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Top smart tech tips

Graphic of a house with various icons around it, including a lock, thermostat and the text 'smart home'

Stuart Beveridge of SeeScape Fife gives a great summary of some helpful apps, smart tech and connectivity, which can really make a difference to many people who are blind or have low vision.



Android, iOS, Paid for app

A video service to call a trained agent if you’re having any problems with navigation or identifying items. They will assist you through the camera in your phone.


Android, iOS

Nice, accessible, easy to use app that provides an easy online shopping experience. You double tap the ‘buy’ button and that’s it. It’s fully accessible.

Amazon Alexa

Android, iOS

The app allows you to see the status of your devices, use it for setting up devices and view routines. If you want to add new skills, you may need to use the app.


Android, iOS, subscription service

Access to audiobooks and podcasts, which you can also listen to through your Amazon Echo and you’ll have access to books across your devices.

Banking app

Access online banking through your bank’s app. I get immediate notifications of unauthorised activity. This happened just recently – my account was hacked and I caught it straight away through the app so I was able to cancel my cards straight away.

Be My Eyes

Android, iOS, free app

Similar to the IRAA app, but this is volunteer-based. It’s a great app and people love it and have a fantastic experience. You can now also call the Microsoft disability desk through it, as well as the Google helpdesk so it’s great to see new services being added.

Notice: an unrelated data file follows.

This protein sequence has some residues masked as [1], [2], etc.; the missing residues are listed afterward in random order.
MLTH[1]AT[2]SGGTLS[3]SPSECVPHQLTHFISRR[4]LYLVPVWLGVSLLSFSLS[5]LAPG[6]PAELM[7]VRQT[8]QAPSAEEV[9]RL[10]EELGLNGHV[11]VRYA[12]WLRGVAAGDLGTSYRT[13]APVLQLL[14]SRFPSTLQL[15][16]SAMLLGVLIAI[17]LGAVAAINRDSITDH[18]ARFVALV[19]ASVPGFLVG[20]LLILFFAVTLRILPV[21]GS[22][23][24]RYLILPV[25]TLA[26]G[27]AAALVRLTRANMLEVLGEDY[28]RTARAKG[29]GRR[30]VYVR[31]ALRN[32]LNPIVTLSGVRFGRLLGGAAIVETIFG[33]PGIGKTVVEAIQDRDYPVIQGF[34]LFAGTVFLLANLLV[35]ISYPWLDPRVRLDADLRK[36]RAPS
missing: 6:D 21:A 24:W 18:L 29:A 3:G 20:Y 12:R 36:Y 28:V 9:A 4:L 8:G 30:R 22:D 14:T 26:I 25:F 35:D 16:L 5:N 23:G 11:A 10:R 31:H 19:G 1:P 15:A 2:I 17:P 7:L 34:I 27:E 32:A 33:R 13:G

iOS, paid for app

A GPS navigation app.

Amazon Echo

There is a podcast called Dot to Dot by a person who is blind which is really worth subscribing to. It gives loads of tips and information and there are around 1,000 episodes.

I have my Echo connected to by Dyson robot hoover. So I just have to say “Alexa, ask Dyson for robot status” and she’ll tell me if it’s charged or needs to be charged. “Alexa, ask Dyson to start cleaning”. The hoover remembers where it has been if it runs out of charge.

I can set up calendars, although this doesn’t come built-in so you need the Alexa app. Go to the update calendar section and synch it with my Microsoft calendar. Then I can say “Alexa, add doctor’s appointment to calendar” and it’s added to my phone and to Outlook calendar because they’re already synched.

I use reminders and find it very handy. I can add reminders to tell me to put the blue bin out on Tuesday and it’ll ping me to remember. It’s so simple yet so effective. There is actually a skill called bin calendar, if you input the dates it will then remind you what bin is due to go out.

Smart heating and lighting

I’ve been in my house eight years and I could never get my heating working by myself. Now, I use Hive, which is fully accessible and is connected to all my devices. I also use smart light bulbs and have my lighting connected to Echo or my phone so that I can turn lights on or off and dim them.

Smart plugs

I use a smart plug for a kettle that dispenses one cup of boiling water. I have the plug connected to my Echo so I can then tell Alexa to boil the kettle and have it dispense the hot water.